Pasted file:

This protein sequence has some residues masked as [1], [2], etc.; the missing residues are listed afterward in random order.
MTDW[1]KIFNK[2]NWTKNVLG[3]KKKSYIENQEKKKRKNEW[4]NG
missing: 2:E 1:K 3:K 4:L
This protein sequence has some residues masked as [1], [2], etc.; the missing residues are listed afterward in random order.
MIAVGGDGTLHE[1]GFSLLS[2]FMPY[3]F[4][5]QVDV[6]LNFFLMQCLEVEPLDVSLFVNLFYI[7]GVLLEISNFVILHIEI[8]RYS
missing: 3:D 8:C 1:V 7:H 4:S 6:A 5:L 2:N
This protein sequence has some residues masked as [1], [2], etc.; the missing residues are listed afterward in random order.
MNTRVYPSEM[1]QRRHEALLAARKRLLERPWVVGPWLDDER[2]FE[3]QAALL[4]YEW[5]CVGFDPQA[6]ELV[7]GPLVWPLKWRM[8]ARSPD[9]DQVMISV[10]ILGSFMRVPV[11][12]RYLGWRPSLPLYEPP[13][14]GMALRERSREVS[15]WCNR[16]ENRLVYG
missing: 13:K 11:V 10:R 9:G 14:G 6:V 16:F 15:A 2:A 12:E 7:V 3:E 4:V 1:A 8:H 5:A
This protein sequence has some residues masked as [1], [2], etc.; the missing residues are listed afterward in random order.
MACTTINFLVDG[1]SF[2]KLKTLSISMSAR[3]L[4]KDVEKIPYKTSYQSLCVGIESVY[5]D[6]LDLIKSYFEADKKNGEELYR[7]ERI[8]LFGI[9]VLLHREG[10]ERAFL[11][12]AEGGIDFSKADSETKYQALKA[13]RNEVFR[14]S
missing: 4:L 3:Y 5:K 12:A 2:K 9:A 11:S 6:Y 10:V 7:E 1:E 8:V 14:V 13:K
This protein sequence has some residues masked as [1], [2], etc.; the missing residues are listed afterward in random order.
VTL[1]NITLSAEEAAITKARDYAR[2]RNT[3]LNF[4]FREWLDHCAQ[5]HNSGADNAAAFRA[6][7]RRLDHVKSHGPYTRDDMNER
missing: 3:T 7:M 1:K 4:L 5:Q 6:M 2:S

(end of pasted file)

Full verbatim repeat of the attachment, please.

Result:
This protein sequence has some residues masked as [1], [2], etc.; the missing residues are listed afterward in random order.
MTDW[1]KIFNK[2]NWTKNVLG[3]KKKSYIENQEKKKRKNEW[4]NG
missing: 2:E 1:K 3:K 4:L
This protein sequence has some residues masked as [1], [2], etc.; the missing residues are listed afterward in random order.
MIAVGGDGTLHE[1]GFSLLS[2]FMPY[3]F[4][5]QVDV[6]LNFFLMQCLEVEPLDVSLFVNLFYI[7]GVLLEISNFVILHIEI[8]RYS
missing: 3:D 8:C 1:V 7:H 4:S 6:A 5:L 2:N
This protein sequence has some residues masked as [1], [2], etc.; the missing residues are listed afterward in random order.
MNTRVYPSEM[1]QRRHEALLAARKRLLERPWVVGPWLDDER[2]FE[3]QAALL[4]YEW[5]CVGFDPQA[6]ELV[7]GPLVWPLKWRM[8]ARSPD[9]DQVMISV[10]ILGSFMRVPV[11][12]RYLGWRPSLPLYEPP[13][14]GMALRERSREVS[15]WCNR[16]ENRLVYG
missing: 13:K 11:V 10:R 9:G 14:G 6:V 16:F 15:A 2:A 12:E 7:V 3:E 4:V 1:A 8:H 5:A
This protein sequence has some residues masked as [1], [2], etc.; the missing residues are listed afterward in random order.
MACTTINFLVDG[1]SF[2]KLKTLSISMSAR[3]L[4]KDVEKIPYKTSYQSLCVGIESVY[5]D[6]LDLIKSYFEADKKNGEELYR[7]ERI[8]LFGI[9]VLLHREG[10]ERAFL[11][12]AEGGIDFSKADSETKYQALKA[13]RNEVFR[14]S
missing: 4:L 3:Y 5:K 12:A 2:K 9:A 11:S 6:Y 10:V 7:E 1:E 8:V 14:V 13:K
This protein sequence has some residues masked as [1], [2], etc.; the missing residues are listed afterward in random order.
VTL[1]NITLSAEEAAITKARDYAR[2]RNT[3]LNF[4]FREWLDHCAQ[5]HNSGADNAAAFRA[6][7]RRLDHVKSHGPYTRDDMNER
missing: 3:T 7:M 1:K 4:L 5:Q 6:M 2:S